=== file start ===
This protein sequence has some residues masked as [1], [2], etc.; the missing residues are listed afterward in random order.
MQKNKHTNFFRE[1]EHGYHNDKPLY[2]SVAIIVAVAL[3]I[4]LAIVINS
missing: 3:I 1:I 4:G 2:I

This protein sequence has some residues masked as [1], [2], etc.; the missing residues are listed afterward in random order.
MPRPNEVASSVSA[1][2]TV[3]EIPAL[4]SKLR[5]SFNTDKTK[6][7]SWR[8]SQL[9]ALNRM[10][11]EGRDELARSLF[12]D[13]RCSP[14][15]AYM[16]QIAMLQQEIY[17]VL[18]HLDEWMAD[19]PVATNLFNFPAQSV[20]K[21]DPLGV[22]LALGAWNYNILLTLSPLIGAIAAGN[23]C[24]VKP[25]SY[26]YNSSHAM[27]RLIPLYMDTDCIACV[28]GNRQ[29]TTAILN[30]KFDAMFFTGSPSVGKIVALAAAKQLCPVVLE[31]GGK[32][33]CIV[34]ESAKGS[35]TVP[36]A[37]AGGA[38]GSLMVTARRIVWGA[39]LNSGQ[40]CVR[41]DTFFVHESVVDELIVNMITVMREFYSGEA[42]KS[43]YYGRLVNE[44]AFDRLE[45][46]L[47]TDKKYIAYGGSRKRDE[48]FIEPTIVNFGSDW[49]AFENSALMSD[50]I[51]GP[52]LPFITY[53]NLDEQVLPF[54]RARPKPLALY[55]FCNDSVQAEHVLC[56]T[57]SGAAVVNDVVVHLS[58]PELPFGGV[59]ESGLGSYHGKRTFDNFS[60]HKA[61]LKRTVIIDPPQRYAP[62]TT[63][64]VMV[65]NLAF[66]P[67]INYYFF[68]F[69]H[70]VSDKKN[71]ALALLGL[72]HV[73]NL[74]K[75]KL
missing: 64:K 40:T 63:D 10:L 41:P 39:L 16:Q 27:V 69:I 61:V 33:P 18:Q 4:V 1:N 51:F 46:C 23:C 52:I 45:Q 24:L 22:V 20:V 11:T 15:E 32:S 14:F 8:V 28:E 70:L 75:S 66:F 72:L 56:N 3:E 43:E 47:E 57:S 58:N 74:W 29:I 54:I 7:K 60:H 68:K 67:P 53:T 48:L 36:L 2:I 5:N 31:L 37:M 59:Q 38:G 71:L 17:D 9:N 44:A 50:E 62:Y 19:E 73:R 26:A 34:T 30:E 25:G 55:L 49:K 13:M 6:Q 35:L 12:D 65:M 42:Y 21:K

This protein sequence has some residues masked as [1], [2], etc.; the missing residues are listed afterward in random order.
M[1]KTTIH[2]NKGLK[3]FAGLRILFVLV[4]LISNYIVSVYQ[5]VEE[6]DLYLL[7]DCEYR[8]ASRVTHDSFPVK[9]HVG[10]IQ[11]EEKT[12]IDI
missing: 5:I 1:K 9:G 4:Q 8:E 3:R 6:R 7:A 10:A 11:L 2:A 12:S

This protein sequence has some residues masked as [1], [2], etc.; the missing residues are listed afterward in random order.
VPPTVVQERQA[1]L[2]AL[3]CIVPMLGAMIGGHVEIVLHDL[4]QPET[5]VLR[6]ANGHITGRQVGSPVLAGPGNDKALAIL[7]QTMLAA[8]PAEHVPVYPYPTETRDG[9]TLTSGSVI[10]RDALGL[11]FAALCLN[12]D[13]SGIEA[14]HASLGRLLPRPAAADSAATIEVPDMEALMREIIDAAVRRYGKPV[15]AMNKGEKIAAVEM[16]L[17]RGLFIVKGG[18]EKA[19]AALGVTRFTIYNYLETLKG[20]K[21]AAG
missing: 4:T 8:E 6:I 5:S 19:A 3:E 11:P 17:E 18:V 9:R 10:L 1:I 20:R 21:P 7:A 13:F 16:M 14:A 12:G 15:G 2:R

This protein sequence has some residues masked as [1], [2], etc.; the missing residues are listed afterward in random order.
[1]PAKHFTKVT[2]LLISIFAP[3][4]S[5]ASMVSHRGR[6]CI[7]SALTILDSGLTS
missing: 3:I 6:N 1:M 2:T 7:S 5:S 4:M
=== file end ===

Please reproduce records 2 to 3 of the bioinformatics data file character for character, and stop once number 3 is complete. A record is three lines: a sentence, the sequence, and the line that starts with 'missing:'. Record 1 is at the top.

This protein sequence has some residues masked as [1], [2], etc.; the missing residues are listed afterward in random order.
MPRPNEVASSVSA[1][2]TV[3]EIPAL[4]SKLR[5]SFNTDKTK[6][7]SWR[8]SQL[9]ALNRM[10][11]EGRDELARSLF[12]D[13]RCSP[14][15]AYM[16]QIAMLQQEIY[17]VL[18]HLDEWMAD[19]PVATNLFNFPAQSV[20]K[21]DPLGV[22]LALGAWNYNILLTLSPLIGAIAAGN[23]C[24]VKP[25]SY[26]YNSSHAM[27]RLIPLYMDTDCIACV[28]GNRQ[29]TTAILN[30]KFDAMFFTGSPSVGKIVALAAAKQLCPVVLE[31]GGK[32][33]CIV[34]ESAKGS[35]TVP[36]A[37]AGGA[38]GSLMVTARRIVWGA[39]LNSGQ[40]CVR[41]DTFFVHESVVDELIVNMITVMREFYSGEA[42]KS[43]YYGRLVNE[44]AFDRLE[45][46]L[47]TDKKYIAYGGSRKRDE[48]FIEPTIVNFGSDW[49]AFENSALMSD[50]I[51]GP[52]LPFITY[53]NLDEQVLPF[54]RARPKPLALY[55]FCNDSVQAEHVLC[56]T[57]SGAAVVNDVVVHLS[58]PELPFGGV[59]ESGLGSYHGKRTFDNFS[60]HKA[61]LKRTVIIDPPQRYAP[62]TT[63][64]VMV[65]NLAF[66]P[67]INYYFF[68]F[69]H[70]VSDKKN[71]ALALLGL[72]HV[73]NL[74]K[75]KL
missing: 64:K 40:T 63:D 10:L 41:P 39:L 16:Q 27:V 69:I 61:V 33:P 18:Q 4:V 1:N 51:F 46:C 23:C 52:I 45:Q 24:L 22:V 20:V 11:T 15:E 32:S 14:F 8:V 28:E 70:L 75:S 66:F 72:L 56:N 3:E 43:E 47:E 57:S 58:N 74:W 29:I 54:I 7:K 60:H 68:K 67:P 53:T 48:L 36:L 2:I 5:N 31:L 37:M 59:Q 38:G 71:L 17:D 9:N 44:A 50:E 62:Y 19:E 73:R 26:A 34:T 30:E 25:G 55:L 49:K 13:M 6:Q 35:L 12:D 65:M 42:Y 21:K

This protein sequence has some residues masked as [1], [2], etc.; the missing residues are listed afterward in random order.
M[1]KTTIH[2]NKGLK[3]FAGLRILFVLV[4]LISNYIVSVYQ[5]VEE[6]DLYLL[7]DCEYR[8]ASRVTHDSFPVK[9]HVG[10]IQ[11]EEKT[12]IDI
missing: 5:I 1:K 9:G 4:Q 8:E 3:R 6:R 7:A 10:A 11:L 2:A 12:S